One of the best interviews I’ve read (in Japanese only, unfortunately) about what matters in contrast-based focus systems for m43’s cameras. This was some press stuff that Panasonic did when it released the gh2 and the 14-140mm lens.
A quick summary of the major points:
- 4/3 systems (pre micro-4/3) were phase detection based. As such the body did much of the focal point discovery, and only had to direct periodically as to what the focus distance should be set to. With contrast optimization, the body needs to constantly read out the current focus point of the lens in order to correlate the current contrast level and the focus distance. That means more information bandwidth, and this lead to two extra data pins between m43 lenses and m43 bodies as compared to normal 4/3. Conclusion? using 4/3 lenses on m4/3 bodies will always be slower to AF.
- In the GH2, the sensor read out rate for focusing was doubled to 120fps from 60fps. Since the body is sampling contrast levels as the focus motor moves, doubling the sample rate means both that the camera can iterate faster when zoning in on a target, but also it can actually move the focus motor faster without fear of undersampling. (In order to make sure you don’t miss contrast peaks, you need to sample at some minimum delta between focus distances, so sampling faster means you can change the focus distance faster.)
- Upping the readout rate means less light per sample. Improvements in the sensor enables faster sampling because you don’t have to spend as much time collecting each sample. The sampling rate also apparently varies depending on light level (makes sense)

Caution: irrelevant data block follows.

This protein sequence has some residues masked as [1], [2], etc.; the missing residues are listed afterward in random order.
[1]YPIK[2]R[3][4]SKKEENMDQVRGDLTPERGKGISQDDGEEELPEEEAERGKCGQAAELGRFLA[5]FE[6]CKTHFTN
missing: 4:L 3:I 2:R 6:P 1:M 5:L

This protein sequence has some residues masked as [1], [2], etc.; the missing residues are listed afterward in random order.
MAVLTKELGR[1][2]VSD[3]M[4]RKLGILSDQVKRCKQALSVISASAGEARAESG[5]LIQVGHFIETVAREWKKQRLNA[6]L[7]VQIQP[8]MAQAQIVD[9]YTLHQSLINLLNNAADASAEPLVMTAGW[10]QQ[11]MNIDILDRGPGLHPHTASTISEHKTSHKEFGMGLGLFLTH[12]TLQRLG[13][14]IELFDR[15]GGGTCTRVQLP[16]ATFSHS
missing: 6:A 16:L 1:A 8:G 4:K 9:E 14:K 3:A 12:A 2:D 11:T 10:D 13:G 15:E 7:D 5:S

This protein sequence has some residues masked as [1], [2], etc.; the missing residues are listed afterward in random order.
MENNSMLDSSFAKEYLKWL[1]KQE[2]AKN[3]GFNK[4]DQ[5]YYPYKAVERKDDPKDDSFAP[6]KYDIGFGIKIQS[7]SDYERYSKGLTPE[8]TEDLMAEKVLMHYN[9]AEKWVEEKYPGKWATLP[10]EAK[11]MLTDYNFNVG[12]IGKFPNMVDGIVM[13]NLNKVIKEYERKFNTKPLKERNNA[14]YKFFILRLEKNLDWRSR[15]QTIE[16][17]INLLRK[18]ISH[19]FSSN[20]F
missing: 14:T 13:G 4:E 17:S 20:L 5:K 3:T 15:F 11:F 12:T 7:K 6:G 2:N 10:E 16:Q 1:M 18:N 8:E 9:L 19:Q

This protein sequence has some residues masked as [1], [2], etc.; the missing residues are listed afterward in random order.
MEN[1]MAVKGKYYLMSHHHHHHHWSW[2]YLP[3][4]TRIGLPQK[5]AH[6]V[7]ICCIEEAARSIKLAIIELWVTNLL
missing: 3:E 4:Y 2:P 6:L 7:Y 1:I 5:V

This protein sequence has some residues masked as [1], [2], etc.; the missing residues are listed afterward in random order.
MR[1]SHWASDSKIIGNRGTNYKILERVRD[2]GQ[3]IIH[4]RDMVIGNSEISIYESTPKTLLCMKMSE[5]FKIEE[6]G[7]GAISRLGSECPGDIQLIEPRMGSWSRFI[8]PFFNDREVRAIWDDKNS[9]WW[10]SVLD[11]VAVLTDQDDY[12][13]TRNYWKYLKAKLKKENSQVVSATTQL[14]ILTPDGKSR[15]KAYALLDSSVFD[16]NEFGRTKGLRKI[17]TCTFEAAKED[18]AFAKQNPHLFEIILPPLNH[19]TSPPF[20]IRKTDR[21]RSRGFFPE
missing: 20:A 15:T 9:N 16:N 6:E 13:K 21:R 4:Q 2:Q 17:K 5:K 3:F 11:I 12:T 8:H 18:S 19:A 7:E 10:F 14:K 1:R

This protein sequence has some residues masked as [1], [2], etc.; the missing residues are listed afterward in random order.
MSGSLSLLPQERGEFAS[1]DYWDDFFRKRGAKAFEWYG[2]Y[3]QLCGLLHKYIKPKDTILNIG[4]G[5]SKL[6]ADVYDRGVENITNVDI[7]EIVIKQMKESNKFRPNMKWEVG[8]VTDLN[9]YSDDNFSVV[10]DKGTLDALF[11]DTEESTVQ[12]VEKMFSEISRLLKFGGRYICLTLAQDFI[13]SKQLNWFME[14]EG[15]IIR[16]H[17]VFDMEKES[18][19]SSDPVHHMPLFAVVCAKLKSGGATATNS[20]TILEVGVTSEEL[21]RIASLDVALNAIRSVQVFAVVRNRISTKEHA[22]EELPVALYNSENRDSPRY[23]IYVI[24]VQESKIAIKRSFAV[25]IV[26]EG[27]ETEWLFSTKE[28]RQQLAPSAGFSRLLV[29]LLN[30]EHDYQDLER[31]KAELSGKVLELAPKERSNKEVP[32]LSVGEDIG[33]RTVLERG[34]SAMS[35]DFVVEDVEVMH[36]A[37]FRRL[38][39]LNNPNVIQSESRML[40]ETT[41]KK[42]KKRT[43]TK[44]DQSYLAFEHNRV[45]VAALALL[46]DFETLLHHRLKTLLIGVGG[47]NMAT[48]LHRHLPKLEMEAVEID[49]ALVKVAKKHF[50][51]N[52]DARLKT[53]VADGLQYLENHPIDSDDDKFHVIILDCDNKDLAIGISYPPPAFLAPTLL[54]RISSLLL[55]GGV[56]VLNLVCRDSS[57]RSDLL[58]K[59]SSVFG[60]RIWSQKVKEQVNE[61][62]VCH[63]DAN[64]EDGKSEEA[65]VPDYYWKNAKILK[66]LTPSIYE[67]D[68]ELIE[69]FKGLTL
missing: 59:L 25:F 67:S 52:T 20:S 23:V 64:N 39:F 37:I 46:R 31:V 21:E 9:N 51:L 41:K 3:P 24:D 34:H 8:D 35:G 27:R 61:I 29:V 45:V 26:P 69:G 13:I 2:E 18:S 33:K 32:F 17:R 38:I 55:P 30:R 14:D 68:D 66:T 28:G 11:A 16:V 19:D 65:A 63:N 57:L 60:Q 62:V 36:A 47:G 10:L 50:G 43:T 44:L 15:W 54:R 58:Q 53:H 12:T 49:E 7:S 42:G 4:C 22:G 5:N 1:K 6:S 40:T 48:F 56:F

- There’s some algorithmic stuff on the body side. The body tries to accelerate the movement of the focus point if it detects that it is far away from the peak contrast point, and only slows it down once it has zoned in on an area.
- Sounds like the 14-140 also was the first to use a ultrasonic linear motor (which I guess is what you find on many dslr lenses?) Being able to move the lens quickly and precisely really matters in a focus system which is essentially a feedback loop between lens control and sensor readout.
Though I originall read this article a long time ago, I ended up reading again after looking at a bunch of new potential lenses for my gh2. I wanted to know if there was some proprietary junk that made the focusing improvements only work for pure panny body/lens combinations. But it doesn’t sound like that’s the case. Faster motors should help with all bodies, and improvements on the body side (sensor read out rate, search algorithm) should help all lenses.
Of course, there could be some other jonx that they didn’t talk about in the article.
DC Watch’s interview with developers of the GH2 and 14-140mm lens